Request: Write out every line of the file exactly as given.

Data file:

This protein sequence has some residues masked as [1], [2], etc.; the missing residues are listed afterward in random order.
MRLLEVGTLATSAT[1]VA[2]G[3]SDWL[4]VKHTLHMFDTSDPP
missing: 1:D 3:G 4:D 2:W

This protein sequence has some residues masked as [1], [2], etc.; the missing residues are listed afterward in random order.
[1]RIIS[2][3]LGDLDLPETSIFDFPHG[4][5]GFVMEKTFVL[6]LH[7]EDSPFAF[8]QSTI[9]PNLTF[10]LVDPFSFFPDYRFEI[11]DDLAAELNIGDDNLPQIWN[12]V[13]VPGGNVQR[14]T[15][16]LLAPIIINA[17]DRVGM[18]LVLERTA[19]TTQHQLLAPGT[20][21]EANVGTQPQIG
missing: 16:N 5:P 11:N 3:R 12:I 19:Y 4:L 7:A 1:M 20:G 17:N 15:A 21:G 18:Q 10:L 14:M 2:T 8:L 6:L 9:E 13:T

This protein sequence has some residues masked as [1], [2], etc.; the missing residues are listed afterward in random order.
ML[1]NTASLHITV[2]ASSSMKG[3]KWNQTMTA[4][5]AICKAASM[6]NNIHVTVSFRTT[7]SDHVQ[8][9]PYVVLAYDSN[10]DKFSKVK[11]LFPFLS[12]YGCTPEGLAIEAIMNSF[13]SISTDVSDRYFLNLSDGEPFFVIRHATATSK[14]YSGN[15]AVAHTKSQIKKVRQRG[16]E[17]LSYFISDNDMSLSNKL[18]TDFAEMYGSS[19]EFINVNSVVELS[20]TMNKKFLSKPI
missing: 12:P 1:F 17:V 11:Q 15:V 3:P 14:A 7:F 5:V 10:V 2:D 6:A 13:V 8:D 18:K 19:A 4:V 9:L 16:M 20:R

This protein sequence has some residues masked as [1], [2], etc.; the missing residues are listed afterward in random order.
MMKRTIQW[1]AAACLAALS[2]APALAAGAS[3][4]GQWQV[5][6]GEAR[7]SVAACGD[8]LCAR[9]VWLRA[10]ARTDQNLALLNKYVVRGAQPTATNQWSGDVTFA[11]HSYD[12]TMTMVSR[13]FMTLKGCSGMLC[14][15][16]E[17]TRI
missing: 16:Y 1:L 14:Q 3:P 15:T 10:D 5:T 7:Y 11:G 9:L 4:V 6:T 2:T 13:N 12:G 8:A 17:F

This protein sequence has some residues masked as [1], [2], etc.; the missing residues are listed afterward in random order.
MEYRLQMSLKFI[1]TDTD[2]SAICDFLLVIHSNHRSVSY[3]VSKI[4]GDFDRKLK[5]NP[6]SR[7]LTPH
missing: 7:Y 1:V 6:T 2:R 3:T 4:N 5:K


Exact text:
This protein sequence has some residues masked as [1], [2], etc.; the missing residues are listed afterward in random order.
MRLLEVGTLATSAT[1]VA[2]G[3]SDWL[4]VKHTLHMFDTSDPP
missing: 1:D 3:G 4:D 2:W

This protein sequence has some residues masked as [1], [2], etc.; the missing residues are listed afterward in random order.
[1]RIIS[2][3]LGDLDLPETSIFDFPHG[4][5]GFVMEKTFVL[6]LH[7]EDSPFAF[8]QSTI[9]PNLTF[10]LVDPFSFFPDYRFEI[11]DDLAAELNIGDDNLPQIWN[12]V[13]VPGGNVQR[14]T[15][16]LLAPIIINA[17]DRVGM[18]LVLERTA[19]TTQHQLLAPGT[20][21]EANVGTQPQIG
missing: 16:N 5:P 11:N 3:R 12:I 19:Y 4:L 7:A 1:M 20:G 17:N 15:A 21:G 18:Q 10:L 14:M 2:T 8:L 6:L 9:E 13:T

This protein sequence has some residues masked as [1], [2], etc.; the missing residues are listed afterward in random order.
ML[1]NTASLHITV[2]ASSSMKG[3]KWNQTMTA[4][5]AICKAASM[6]NNIHVTVSFRTT[7]SDHVQ[8][9]PYVVLAYDSN[10]DKFSKVK[11]LFPFLS[12]YGCTPEGLAIEAIMNSF[13]SISTDVSDRYFLNLSDGEPFFVIRHATATSK[14]YSGN[15]AVAHTKSQIKKVRQRG[16]E[17]LSYFISDNDMSLSNKL[18]TDFAEMYGSS[19]EFINVNSVVELS[20]TMNKKFLSKPI
missing: 12:P 1:F 17:V 11:Q 15:V 3:P 14:A 7:F 5:V 10:V 2:D 6:A 13:V 8:D 18:K 19:A 4:V 9:L 16:M 20:R

This protein sequence has some residues masked as [1], [2], etc.; the missing residues are listed afterward in random order.
MMKRTIQW[1]AAACLAALS[2]APALAAGAS[3][4]GQWQV[5][6]GEAR[7]SVAACGD[8]LCAR[9]VWLRA[10]ARTDQNLALLNKYVVRGAQPTATNQWSGDVTFA[11]HSYD[12]TMTMVSR[13]FMTLKGCSGMLC[14][15][16]E[17]TRI
missing: 16:Y 1:L 14:Q 3:P 15:T 10:D 5:T 7:Y 11:G 9:L 4:V 6:T 2:T 13:N 12:G 8:A 17:F

This protein sequence has some residues masked as [1], [2], etc.; the missing residues are listed afterward in random order.
MEYRLQMSLKFI[1]TDTD[2]SAICDFLLVIHSNHRSVSY[3]VSKI[4]GDFDRKLK[5]NP[6]SR[7]LTPH
missing: 7:Y 1:V 6:T 2:R 3:T 4:N 5:K